The old adage, “a picture is worth a thousand words” takes a curious twist in writers/directors John Maloof’s and Charlie Siskel’s portrait of nanny-with-a-twin-lens-Rolleiflex, Vivian Maier (or, at times, Meyer, Meyers, Maiers…Smith). In this case, the gifted photographer’s pictures (~150,000) ask a seemingly equal number of questions: Why did the spinster New Yorker speak with a mid-Atlantic French accent? What caused the estrangement from all of her family members? Why hoard floor-to ceiling stacks of newspapers? How many times did she abuse (never sexually, we are led to believe by the lack of instances recalled by many of her charges and their parents who dominate the extensive proportion of interviews) or beat the children in her care? Why the insistence of a padlock on her bedroom door?
But perhaps the most compelling mystery of all: Why—except for a meagre attempt at selling her landscapes for postcards in Europe—did she never “push” her art into the world?
As interesting as the interviews are—replete with memories from Phil Donahue who once employed her—it is the actual pictures and Super-8 videos shown in the production that provide the strongest, most satisfying moments. Best in class are the marvellously honest, intimate portraits of people from skid row to high society, captured for a shared moment between willing subject and voracious shot seeker—clearly, they trusted the unassuming, severely dressed artist.
Had it not been for Maloof’s nose for unexpected finds at auctions and flea markets, the boxes and boxes of negatives and still-to-be-developed rolls of film might never have seen the light of day or safelight of the darkroom. The discovery is similar to Mendelssohn’s reintroduction of Bach’s Passion According to St. Matthew—greatness has to be recognized as the first step of bringing hidden-away masterpieces to the public. Otherwise—like so many exquisitely crafted quilts sitting unused, unseen in attics around the globe—no one will ever know what has been lost.
On several occasions, narrator Maloof makes the point that the world’s mainstream museums (e.g., MoMA) are not ready to give their “blessing” to the unknown artist. There is some truth to that as the actual prints were made from the negatives—not by Maier, but by others. Inevitably during that process, artistic decisions have to be made: What to crop?; the enlarger’s aperture settings; paper selection—even framing. That’s somewhat like having the recipe, but employing another to cobble the ingredients together—no two chefs would come up with the same result.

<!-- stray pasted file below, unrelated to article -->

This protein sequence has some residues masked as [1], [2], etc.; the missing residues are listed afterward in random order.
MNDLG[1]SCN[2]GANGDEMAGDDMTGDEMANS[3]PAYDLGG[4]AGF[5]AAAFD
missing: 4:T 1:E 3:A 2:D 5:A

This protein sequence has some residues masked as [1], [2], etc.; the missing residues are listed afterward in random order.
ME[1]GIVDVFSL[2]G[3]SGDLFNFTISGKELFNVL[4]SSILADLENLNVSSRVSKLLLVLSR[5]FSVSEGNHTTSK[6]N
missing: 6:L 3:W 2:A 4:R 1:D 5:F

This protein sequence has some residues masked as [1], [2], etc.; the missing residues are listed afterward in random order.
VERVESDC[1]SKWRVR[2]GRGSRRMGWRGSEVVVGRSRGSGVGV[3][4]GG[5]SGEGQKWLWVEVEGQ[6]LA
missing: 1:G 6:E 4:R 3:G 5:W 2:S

And perhaps Maier was smarter than many in the film give her credit for. Having a miserable family, would the familial occupation of being a nanny not fill that personal void? With daily excursions to and fro with the children, might not “photo ops” appear around every corner? (Certainly many more than factory work would ever allow.) In a sense, she managed to get paid while practising her art. As to the lack of any social life, and given her “look,” perhaps the woman spent a lifetime pushing away the demons of her sexual preferences, content to immerse herself in other people’s truths, rather than face up to her own. Yet another question to fathom.
Weaving the pictures and interviews into a compelling whole are Maloof’s highly inventive cinematography (not so many talking heads as usual in documentaries) and J. Ralph’s narrative-sensitive score (knowing instinctively when it’s time for mallets, guitar, celeste or harp to step into the spotlight; the only caution being some unexpectedly messy pizzicati from the strings).
Incredibly, magically, there is an entirely satisfying sense of closure—questions be damned—when the last self-portrait reveals—somewhat in reverse of Dorian Gray—that Maier has come full circle and is at one with the thousands of other subjects she went to so many pains to capture. JWR